Truvia by Silver Spoon. I’ve seen it popping up here and there on blogs and in articles recently, but not tried it myself so I was intrigued. Normally I would not even consider using a sweetener in my foods. My previous experiences of them have been a horrible chemical taste and to be honest I’d much sooner use natural sugar in my baking.
So why did I agree to try Truvia? Well it claims to be made using a naturally sweet tasting extract from the Stevia leaf, so much more ‘natural’ than other chemical based sweeteners. It is sweeter tasting than regular sugar, meaning you only have to use 1/3 of a teaspoon of Truvia to every 1 teaspoon of regular sugar. I decided to give the sweetener a trial by using it to bake a batch of shortbread. I wanted something quite plain and simple, to see if I could detect the sweeteners presence.
On opening the pot, my first impression was that it looks just like regular sugar. I gave the pot a sniff and it smelt faintly sweet and quite vanillary. It reminded me of vanilla ice cream, quite appealing really.
I dipped my finger in the pot and picked up just a few grains and tasted them in their natural state. It was strange. It felt like they melted on my tongue and initially felt cold, followed by an intense sweetness. It was rather surprising, but not an unpleasant experience. Sadly the aftertaste was a bit strange and seemed to linger on my tongue much longer than normal sugar and was slightly tacky.
I decided to hold off my judgement until I’d baked with it as and so made my shortbread, using only a third of the quantity of Truvia as I would to normal sugar, and then sprinkled a little Truvia and cinnamon on top. On eating the shortbread, the initial taste was quite bland and savoury tasting. I found I had to chew a few times before the taste of sweetness came through and then it tasted like a good normal shortbread. However, the aftertaste was a bit chemically (although there are no nasty chemicals in it) which wasn’t so good. However, I think this may because the Truvia sprinkled on top of the dough wasn’t baked into the shortbread and so had a much stronger taste. When I scraped the topping off and just ate the shortbread base the aftertaste was much more subtle.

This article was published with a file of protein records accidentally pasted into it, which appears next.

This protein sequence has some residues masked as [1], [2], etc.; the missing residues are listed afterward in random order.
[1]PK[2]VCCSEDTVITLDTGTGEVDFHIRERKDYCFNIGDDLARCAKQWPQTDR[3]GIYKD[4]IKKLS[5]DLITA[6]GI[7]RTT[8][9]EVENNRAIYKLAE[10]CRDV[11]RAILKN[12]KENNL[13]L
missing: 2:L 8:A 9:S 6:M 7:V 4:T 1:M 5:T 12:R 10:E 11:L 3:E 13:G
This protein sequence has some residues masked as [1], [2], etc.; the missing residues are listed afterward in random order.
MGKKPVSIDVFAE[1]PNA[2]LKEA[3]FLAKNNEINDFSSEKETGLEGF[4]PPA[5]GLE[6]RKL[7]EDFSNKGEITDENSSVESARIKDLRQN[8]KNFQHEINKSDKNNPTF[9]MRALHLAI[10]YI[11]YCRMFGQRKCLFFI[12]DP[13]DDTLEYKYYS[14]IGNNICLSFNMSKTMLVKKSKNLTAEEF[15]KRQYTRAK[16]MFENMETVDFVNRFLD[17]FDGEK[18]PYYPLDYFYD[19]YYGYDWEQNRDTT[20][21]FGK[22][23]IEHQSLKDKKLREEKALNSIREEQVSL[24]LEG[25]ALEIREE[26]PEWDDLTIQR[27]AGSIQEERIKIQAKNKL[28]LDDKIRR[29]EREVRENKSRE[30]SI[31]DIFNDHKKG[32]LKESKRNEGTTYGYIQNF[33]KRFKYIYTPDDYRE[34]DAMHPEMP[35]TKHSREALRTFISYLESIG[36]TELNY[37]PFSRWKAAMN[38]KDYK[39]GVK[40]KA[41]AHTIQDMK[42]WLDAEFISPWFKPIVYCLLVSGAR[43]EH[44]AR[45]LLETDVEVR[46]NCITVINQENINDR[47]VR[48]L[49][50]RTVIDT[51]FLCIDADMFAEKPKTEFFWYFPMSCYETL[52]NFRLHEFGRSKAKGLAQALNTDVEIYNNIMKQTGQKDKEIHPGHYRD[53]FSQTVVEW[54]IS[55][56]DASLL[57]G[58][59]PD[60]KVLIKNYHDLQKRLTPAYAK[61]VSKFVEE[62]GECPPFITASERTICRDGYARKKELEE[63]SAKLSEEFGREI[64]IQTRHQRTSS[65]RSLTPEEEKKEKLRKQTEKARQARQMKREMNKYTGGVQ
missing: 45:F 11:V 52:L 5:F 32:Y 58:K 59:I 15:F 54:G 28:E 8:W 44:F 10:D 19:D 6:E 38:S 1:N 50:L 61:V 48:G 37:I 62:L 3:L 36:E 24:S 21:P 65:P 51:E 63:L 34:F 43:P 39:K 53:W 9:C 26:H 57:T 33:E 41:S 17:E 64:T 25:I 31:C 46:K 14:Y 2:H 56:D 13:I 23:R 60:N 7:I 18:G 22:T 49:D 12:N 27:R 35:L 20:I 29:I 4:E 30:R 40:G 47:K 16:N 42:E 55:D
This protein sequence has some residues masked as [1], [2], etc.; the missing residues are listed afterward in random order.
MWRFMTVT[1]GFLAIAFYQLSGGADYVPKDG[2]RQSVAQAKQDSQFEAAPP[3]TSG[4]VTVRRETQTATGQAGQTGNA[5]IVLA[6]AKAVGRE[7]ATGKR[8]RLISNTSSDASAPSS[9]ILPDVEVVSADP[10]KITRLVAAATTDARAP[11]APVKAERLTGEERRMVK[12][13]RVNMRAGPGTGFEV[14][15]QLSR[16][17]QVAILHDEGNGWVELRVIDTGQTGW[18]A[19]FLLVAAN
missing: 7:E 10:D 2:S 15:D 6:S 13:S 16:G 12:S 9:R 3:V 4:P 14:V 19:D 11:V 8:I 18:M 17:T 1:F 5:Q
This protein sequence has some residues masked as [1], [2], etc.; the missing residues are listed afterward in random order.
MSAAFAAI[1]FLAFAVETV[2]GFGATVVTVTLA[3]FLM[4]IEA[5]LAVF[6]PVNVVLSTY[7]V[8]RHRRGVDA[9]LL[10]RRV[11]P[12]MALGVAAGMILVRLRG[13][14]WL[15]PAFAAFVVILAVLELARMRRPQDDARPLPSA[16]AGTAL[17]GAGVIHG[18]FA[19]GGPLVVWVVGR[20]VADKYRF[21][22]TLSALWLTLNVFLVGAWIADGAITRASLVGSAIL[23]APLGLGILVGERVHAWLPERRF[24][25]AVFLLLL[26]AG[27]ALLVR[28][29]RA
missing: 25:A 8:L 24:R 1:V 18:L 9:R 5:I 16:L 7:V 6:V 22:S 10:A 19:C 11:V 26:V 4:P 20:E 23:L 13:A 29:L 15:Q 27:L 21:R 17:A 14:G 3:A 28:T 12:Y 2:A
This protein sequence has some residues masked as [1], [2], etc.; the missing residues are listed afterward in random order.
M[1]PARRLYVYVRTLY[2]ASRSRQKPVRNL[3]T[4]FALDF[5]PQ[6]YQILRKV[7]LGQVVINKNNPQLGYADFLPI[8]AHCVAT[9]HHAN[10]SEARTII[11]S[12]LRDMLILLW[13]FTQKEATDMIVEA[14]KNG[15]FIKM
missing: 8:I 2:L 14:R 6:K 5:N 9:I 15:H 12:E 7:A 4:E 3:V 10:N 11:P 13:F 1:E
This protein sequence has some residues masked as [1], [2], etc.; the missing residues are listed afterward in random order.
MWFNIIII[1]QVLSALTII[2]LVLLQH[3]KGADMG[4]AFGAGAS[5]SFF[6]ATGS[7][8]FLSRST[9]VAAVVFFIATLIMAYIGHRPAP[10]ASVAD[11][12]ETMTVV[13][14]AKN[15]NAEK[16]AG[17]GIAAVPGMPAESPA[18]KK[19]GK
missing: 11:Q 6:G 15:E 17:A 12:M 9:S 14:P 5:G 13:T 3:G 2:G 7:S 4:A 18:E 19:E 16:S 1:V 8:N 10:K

I have come to the conclusion that the sweetener would be fine when baked and incorporated completely into a dish that also contained lots of other stronger flavours, to help mask the weird aftertaste, but is not really ideal to use as a sprinkle as then its too raw and doesn’t quite work.
Would I buy the sweetener on a regular basis? Sadly not, I like the taste of natural sugar and believe if you want to cut down on your sugar intake then either reduce the amount in the recipe, eat less of it, or use agave nectar. However, that’s not to say I can’t see Truvia being useful to people who need to avoid sugary products for health reasons – such as diabetes. To be able to have a sweet flavour without any of the rise in blood glucose levels would be a great benefit, and to give it some credit, it is based on plant extracts rather than purely chemicals, unlike some other sweeteners on the market.
I’m not going to share the gluten free shortbread recipe with you, as although it had a lovely crumbly buttery texture, it was actually too short and crumbly. I couldn’t pick a piece up without it breaking and it is now destined to be a crumb topping for yoghurt or some stewed fruit. I plan to do a bit of tweaking to make it sturdier and when I’ve got a better recipe, I’ll be sure to share it!
On The Inside
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